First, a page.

## Learning to Speak Saber: Runs and Wins

One of the things people love about baseball is that the game is both very simple and very complicated all at once. Baseball is simple in that all you’re trying to do is score more runs than the other team during 162 finite, nine inning contests. You are trying to reach base and advance runners and you are trying to prevent the other team from doing the same. How you go about doing those things is where baseball gets complicated. Jeff Sullivan often refers to baseball as being “obnoxiously complicated,” which I find to be a fitting description.

Think of all of the different possible outcomes of every pitch and all of the different pitches and locations from which the pitcher can choose. The complicated part of baseball is what makes baseball interesting, but the simple part of baseball is where you need to start to get your head around sabermetrics and player evaluation. Baseball is about producing and preventing runs.

As a result of that simple reality, the heart of baseball analysis is determining what leads to run scoring and run prevention. Specifically, how many runs is each possible action worth? If a player hits a single, how much has that player just increased his team’s odds of scoring a run? If a fielder makes a nice running catch, how many runs has he prevented? We don’t actually care about hits and walks and double plays, we care about how those finite events contribute to the overall goal.

## Defensive Metrics, Their Flaws, and the Language of Writers

If you spent time hanging around the comments section of Dave’s Alex Gordon piece, you lurked in the shadow’s of his conversation with Jeff Passan on Twitter, or you’re one of those people who Twitter searches the word “FanGraphs,” you probably saw a decent amount of skepticism about single-season defensive metrics this week. People tossed around words like “flawed” and “absurd.”

The interesting part of the debate, for me at least, was that there was skepticism from both sides. The sabermetric elite dove into an esoteric debate about how to best incorporate defense into WAR and less analytically minded fans used Gordon passing Mike Trout in WAR as kindling for their “WAR is silly” crusade.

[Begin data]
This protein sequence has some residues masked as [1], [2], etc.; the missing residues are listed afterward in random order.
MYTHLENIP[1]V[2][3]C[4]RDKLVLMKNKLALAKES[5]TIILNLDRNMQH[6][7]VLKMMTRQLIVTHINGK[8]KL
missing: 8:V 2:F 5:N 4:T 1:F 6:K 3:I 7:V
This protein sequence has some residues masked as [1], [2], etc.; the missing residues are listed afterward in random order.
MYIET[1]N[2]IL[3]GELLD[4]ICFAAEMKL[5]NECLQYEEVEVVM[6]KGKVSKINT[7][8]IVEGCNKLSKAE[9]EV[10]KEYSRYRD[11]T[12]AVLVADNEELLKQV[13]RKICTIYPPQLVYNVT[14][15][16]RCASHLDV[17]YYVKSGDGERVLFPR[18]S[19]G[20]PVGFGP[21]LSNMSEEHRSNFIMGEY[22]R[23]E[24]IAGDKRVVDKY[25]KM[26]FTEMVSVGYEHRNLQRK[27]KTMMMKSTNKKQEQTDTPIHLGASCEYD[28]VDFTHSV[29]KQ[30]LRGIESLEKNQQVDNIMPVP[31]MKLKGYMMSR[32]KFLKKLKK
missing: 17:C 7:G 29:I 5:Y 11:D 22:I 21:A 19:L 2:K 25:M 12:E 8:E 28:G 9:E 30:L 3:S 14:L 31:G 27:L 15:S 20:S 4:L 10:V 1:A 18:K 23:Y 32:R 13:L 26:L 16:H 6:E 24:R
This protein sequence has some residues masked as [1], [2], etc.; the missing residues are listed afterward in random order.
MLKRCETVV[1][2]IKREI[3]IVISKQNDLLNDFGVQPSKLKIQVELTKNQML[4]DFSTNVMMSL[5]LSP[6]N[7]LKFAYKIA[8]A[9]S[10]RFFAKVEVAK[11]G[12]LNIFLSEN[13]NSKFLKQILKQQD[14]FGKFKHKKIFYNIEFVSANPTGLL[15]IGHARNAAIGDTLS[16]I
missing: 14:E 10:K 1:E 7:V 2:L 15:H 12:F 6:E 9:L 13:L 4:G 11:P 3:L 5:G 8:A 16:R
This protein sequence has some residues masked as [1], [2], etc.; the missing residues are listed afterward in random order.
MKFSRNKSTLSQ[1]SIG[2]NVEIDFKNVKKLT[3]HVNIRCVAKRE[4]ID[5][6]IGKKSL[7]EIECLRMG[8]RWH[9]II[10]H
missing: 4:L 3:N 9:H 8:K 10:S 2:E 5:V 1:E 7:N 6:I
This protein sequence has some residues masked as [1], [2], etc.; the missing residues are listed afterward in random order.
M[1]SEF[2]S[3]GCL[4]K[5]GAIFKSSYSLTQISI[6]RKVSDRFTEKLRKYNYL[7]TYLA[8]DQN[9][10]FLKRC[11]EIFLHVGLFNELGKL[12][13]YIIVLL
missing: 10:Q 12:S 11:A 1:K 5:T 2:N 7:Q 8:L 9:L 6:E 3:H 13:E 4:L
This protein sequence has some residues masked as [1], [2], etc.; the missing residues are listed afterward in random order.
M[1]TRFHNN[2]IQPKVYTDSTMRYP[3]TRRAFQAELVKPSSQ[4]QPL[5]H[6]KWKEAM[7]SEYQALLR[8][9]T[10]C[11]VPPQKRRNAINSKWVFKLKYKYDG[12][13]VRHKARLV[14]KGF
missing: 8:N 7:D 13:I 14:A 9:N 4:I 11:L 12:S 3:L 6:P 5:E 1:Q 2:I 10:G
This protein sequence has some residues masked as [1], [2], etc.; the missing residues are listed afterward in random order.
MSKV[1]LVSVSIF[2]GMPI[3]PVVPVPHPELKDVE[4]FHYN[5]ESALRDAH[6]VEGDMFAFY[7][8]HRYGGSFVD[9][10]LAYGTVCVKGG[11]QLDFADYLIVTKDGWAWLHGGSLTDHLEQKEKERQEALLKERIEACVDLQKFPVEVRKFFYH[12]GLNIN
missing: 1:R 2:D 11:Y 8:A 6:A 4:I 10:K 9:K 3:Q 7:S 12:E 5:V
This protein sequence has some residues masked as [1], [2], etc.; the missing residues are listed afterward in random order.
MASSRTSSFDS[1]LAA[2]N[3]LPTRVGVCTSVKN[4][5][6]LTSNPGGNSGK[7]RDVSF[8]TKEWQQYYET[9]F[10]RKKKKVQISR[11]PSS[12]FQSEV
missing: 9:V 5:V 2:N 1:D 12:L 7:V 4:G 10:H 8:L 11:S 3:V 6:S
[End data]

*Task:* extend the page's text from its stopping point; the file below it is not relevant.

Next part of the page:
Dave’s piece does a nice job covering exactly what it means to say Alex Gordon leads position players in WAR, but the fact that Dave had to write that piece in the first place speaks to a problem we often run into when using advanced metrics. It’s a communication problem. Dave addresses it, but I’d like to expand on it here because it’s vitally important.

## ERA, FIP, and Answering the Right Question

One of the things baseball fans and analysts work very hard to do is isolate individual performance. At the end of a game, there is a final score that tells you how many runs each team scored. At a very basic level, that’s all that really matters. Baseball is a battle to score more runs than your opponent over the span of nine innings repeated 162 times. Yet analyzing the game requires more information than that because we want explanations. We want to know which players are good and which players aren’t so good. We care about how individual performance contributes to winning.

For pitchers, this is especially difficult because while pitchers have a huge impact on the number of runs they allow, they don’t have complete control. You can’t just look at the number of runs a pitcher allowed and say they were definitively responsible for those runs and call it a day. You aren’t isolating their performance and if you aren’t isolating individual performance you’re looking only at outcomes, and that’s not typically very interesting.

Every statistic, or really any analysis in general, should start with a question. On a basic level, the question we have is “How good is this pitcher?” which more specifically translates into “How effective is this pitcher at preventing runs?”

## Why We Care About BABIP

Batting Average on Balls in Play (BABIP) is actually a pretty tried and true part of the baseball vernacular. Sabermetricians may have given it a long name with a fun-sounding acronym, but the principle goes back as far as presidential first pitches and wooden bats. Everyone knows that bloop hits and seeing eye ground balls go for hits quite regularly and that screaming rockets get snatched out of the air by leaping defenders pretty often. You couldn’t find a baseball fan alive who would argue with you on that simple fact.

BABIP is really just the amalgamation of all of those screaming rockets and bouncing grounders. When a batter puts the ball in play, it either goes for a hit or it doesn’t. Sometimes it’s a clean single, sometimes the defender can’t quite reach it. It’s a game of inches and these things happen.

## How to Use FanGraphs: Leaderboards!

In addition to updated glossary entries and blog posts extolling the virtues of various sabermetric statistics and principles, the revitalized FanGraphs Library is also going to be a place where we highlight features available at the site that will allow you to get the most out of our data.

Below, you’ll find everything you ever wanted to know about the FanGraphs Leaderboards. If you’ve been a long-time reader who never misses a single post, a lot of this might be old news. If you’re anything short of that, there’s a good chance you’ll pick up a few tricks to get the most out of the site.